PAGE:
In the last few years, LED light bulbs that signify energy-conservation have skyrocketed in popularity. They have clear benefits over both the incandescent bulb (much less efficient) and the fluorescent bulb (contains toxic mercury) that came before it. But, sadly, a product that was meant to be a part of the energy revolution has been linked to increasing light pollution, according to a new study.
Researchers recently published an analysis of satellite data in the journal Science Advances that shows that more artificial light is brightening Earth's night sky. Between 2012 to 2016, outdoor surfaces that are lit by light bulbs grew at a pace of 2.2 percent annually, which the researchers described as an "unsustainable" rate.
LED light bulbs are causing a global problem, researchers concluded, reporting that light pollution was increasing in 79 countries compared to only 16 countries in which it was decreasing. In 39 countries, light pollution remained stable during the study.
LED light bulbs are increasing light pollution because, since they require less electricity to create the same amount of light, people are installing more and more of them. "We'll light something that we didn't light before, like a bicycle path though a park or a section of highway leading outside of town that in the past wasn't lit," lead author Chris Kyba, a physicist at the German Research Center for Geosciences, said to Phys.org. "And so all of those new uses of light offset, to some extent, the savings that you had."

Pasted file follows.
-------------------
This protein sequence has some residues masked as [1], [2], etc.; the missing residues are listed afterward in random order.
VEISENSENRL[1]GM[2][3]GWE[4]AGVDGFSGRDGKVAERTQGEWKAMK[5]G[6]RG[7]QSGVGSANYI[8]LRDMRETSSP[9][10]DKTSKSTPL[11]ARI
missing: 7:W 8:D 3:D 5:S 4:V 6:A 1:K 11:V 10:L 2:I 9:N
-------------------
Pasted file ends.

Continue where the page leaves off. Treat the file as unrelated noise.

The unintended behavioral effect of increasingly efficient technology has been dubbed the "rebound effect," and it's been seen with fuel-efficient cars as well. If someone chooses to buy a more efficient car, they may drive it more, negating their original intentions.
This isn't simply an energy-usage issue, either. Light pollution can have severe and lasting effects on human and animal populations. Light pollution has been linked to disruptions in circadian rhythm, depression, diabetes, and even cancer. And for animals, lights can interfere with migration, attract insects, and be potentially deadly.
To address this issue, countries should switch to low-intensity lights that are amber instead of violet or blue and turn off lights when no one is using them.